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Electrical Machines 1

by Jntu Heroes
Type: NoteInstitute: JAWAHARLAL NEHRU TECHNOLOGICAL UNIVERSITY Downloads: 2Views: 91Uploaded: 7 months agoAdd to Favourite

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Jntu Heroes
Jntu Heroes
UNIT I Principles of Electromechanical Energy Conversion Topics to cover: 1) Introduction 4) Force and Torque Calculation from 2) EMF in Electromechanical Systems 3) Force and Torque on a Conductor Energy and Coenergy 5) Model of Electromechanical Systems Introduction For energy conversion between electrical and mechanical forms, electromechanical devices are developed. In general, electromechanical energy conversion devices can be divided into three categories: (1) Transducers (for measurement and control) These devices transform the signals of different forms. Examples are microphones, pickups, and speakers. (2) Force producing devices (linear motion devices) These type of devices produce forces mostly for linear motion drives, such as relays, solenoids (linear actuators), and electromagnets. (3) Continuous energy conversion equipment These devices operate in rotating mode. A device would be known as a generator if it convert mechanical energy into electrical energy, or as a motor if it does the other way around (from electrical to mechanical). Since the permeability of ferromagnetic materials are much larger than the permittivity of dielectric materials, it is more advantageous to use electromagnetic field as the medium for electromechanical energy conversion. As illustrated in the following diagram, an electromechanical system consists of an electrical subsystem (electric circuits such as windings), a magnetic subsystem (magnetic field in the magnetic cores and airgaps), and a mechanical subsystem (mechanically movable parts such as a plunger in a linear actuator and a rotor in a rotating electrical machine). Voltages and currents are used to describe the
Principle of Electromechanical Energy Conversion state of the electrical subsystem and they are governed by the basic circuital laws: Ohm's law, KCL and KVL. The state of the mechanical subsystem can be described in terms of positions, velocities, and accelerations, and is governed by the Newton's laws. The magnetic subsystem or magnetic field fits between the electrical and mechanical subsystems and acting as a "ferry" in energy transform and conversion. The field quantities such as magnetic flux, flux density, and field strength, are governed by the Maxwell's equations. When coupled with an electric circuit, the magnetic flux interacting with the current in the circuit would produce a force or torque on a mechanically movable part. On the other hand, the movement of the moving part will could variation of the magnetic flux linking the electric circuit and induce an electromotive force (emf) in the circuit. The product of the torque and speed (the mechanical power) equals the active component of the product of the emf and current. Therefore, the electrical energy and the mechanical energy are inter-converted via the magnetic field. Concept map of electromechanical system modeling In this chapter, the methods for determining the induced emf in an electrical circuit and force/torque experienced by a movable part will be discussed. The general concept of electromechanical system modeling will also be illustrated by a singly excited rotating system. 2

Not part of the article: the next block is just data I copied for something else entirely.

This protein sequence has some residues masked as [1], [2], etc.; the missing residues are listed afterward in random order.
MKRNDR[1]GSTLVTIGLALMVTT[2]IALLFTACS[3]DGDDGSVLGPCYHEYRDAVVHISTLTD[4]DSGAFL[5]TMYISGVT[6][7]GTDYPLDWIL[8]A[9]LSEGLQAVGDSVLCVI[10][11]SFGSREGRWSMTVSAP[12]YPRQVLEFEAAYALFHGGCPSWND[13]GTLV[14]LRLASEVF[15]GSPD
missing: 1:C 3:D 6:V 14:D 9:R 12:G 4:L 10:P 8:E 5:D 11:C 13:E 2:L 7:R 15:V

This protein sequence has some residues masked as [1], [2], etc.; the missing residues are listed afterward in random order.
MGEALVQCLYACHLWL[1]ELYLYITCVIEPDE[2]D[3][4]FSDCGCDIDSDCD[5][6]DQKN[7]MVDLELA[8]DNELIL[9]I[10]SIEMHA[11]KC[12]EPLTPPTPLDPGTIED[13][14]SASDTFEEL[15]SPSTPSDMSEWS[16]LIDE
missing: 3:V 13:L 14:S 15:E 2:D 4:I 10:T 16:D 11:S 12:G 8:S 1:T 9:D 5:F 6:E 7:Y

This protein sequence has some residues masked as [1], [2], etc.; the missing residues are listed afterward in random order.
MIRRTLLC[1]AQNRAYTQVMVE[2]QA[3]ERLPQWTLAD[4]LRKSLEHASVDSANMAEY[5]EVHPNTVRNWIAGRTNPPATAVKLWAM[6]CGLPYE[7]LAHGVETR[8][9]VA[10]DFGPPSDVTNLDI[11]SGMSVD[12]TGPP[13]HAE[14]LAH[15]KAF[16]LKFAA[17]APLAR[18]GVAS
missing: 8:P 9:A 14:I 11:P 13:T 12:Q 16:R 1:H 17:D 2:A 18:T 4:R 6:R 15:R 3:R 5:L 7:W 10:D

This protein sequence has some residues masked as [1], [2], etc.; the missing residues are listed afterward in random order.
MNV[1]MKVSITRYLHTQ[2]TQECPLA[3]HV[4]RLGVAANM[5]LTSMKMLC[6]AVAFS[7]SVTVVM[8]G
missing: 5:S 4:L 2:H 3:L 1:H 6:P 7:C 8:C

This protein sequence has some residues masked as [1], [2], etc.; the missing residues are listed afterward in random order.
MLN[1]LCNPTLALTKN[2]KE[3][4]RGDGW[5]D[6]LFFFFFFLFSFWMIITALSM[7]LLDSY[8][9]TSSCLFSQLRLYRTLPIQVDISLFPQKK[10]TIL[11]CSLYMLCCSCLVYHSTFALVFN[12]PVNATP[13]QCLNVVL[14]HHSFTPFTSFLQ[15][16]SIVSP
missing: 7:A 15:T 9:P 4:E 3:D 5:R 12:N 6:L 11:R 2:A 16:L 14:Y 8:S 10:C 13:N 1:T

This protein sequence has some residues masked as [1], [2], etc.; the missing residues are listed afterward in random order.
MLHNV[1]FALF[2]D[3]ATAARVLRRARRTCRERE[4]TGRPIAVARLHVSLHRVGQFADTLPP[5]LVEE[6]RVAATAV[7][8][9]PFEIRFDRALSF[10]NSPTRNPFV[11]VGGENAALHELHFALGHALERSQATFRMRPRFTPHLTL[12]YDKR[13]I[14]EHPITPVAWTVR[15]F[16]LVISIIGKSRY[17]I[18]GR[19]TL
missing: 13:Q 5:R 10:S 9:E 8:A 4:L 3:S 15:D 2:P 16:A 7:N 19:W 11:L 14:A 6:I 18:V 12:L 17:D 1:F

Principle of Electromechanical Energy Conversion Induced emf in Electromechanical Systems The diagram below shows a conductor of length l placed in a uniform magnetic field of flux density B. When the conductor moves at a speed v, the induced emf in the conductor can be determined by e  lv  B The direction of the emf can be determined by the "right hand rule" for cross products. In a coil of N turns, the induced emf can be calculated by e  d dt where  is the flux linkage of the coil and the minus sign indicates that the induced current opposes the variation of the field. It makes no difference whether the variation of the flux linkage is a result of the field variation or coil movement. In practice, it would convenient if we treat the emf as a voltage. The above express can then be rewritten as e  d  L di  i dL dx dt dt dx dt if the system is magnetically linear, i.e. the self inductance is independent of the current. It should be noted that the self inductance is a function of the displacement x since there is a moving part in the system. Example: Calculate the open circuit voltage between the brushes on a Faraday's disc as shown schematically in the diagram below. r Shaft r2 r1 Brushes v B SN + 3 SN

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